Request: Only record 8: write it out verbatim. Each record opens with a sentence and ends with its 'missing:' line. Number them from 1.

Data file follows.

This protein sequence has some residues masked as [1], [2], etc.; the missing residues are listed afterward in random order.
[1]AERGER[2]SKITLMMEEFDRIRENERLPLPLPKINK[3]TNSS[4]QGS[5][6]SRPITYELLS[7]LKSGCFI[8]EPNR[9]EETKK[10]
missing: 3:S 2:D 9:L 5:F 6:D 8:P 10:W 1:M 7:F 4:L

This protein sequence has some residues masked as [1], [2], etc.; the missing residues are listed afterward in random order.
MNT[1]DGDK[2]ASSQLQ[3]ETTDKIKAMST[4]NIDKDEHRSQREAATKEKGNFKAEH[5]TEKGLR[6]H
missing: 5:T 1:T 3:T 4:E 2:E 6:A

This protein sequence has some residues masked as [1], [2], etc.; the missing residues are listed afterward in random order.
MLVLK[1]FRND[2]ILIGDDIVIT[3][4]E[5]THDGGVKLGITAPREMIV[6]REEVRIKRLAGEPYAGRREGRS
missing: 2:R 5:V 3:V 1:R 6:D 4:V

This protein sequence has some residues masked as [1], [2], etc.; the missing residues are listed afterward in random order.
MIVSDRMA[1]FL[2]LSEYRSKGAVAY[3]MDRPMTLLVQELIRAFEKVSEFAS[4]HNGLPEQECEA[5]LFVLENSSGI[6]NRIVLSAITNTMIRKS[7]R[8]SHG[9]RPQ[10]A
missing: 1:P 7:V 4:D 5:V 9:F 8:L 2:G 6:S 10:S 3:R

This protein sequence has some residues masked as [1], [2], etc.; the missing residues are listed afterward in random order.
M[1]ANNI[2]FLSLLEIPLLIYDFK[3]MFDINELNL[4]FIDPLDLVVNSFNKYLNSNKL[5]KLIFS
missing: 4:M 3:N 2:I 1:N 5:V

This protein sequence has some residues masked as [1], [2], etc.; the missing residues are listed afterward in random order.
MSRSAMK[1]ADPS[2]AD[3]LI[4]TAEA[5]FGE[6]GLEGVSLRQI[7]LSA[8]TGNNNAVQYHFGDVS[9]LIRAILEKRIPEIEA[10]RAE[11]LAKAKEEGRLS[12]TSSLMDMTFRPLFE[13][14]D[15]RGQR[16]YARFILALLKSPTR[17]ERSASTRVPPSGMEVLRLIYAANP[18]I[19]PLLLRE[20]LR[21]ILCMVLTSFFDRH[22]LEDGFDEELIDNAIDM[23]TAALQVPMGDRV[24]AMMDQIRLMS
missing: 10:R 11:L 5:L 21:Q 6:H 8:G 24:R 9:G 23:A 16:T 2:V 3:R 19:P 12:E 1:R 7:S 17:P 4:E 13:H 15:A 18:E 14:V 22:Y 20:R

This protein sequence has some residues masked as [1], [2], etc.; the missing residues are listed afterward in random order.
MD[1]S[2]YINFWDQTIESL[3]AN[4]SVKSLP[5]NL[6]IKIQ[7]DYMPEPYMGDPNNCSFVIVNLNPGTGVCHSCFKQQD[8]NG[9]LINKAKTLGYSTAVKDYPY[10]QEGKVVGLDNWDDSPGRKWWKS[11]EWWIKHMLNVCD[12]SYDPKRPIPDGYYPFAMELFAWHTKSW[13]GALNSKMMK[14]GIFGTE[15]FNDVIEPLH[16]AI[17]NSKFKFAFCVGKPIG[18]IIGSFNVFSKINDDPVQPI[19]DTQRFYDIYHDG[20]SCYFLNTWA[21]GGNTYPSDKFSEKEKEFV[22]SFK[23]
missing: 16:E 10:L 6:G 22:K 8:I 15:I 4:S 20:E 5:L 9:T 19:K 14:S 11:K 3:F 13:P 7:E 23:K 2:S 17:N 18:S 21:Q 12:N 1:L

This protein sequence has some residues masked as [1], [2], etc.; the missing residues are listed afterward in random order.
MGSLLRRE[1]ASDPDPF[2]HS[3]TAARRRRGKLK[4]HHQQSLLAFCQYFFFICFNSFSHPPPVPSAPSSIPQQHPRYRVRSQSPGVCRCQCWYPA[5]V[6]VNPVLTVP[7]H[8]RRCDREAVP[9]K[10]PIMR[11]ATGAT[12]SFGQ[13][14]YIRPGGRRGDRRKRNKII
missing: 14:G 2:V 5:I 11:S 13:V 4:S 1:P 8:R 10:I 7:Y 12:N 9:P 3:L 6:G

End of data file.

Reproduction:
This protein sequence has some residues masked as [1], [2], etc.; the missing residues are listed afterward in random order.
MGSLLRRE[1]ASDPDPF[2]HS[3]TAARRRRGKLK[4]HHQQSLLAFCQYFFFICFNSFSHPPPVPSAPSSIPQQHPRYRVRSQSPGVCRCQCWYPA[5]V[6]VNPVLTVP[7]H[8]RRCDREAVP[9]K[10]PIMR[11]ATGAT[12]SFGQ[13][14]YIRPGGRRGDRRKRNKII
missing: 14:G 2:V 5:I 11:S 13:V 4:S 1:P 8:R 10:I 7:Y 12:N 9:P 3:L 6:G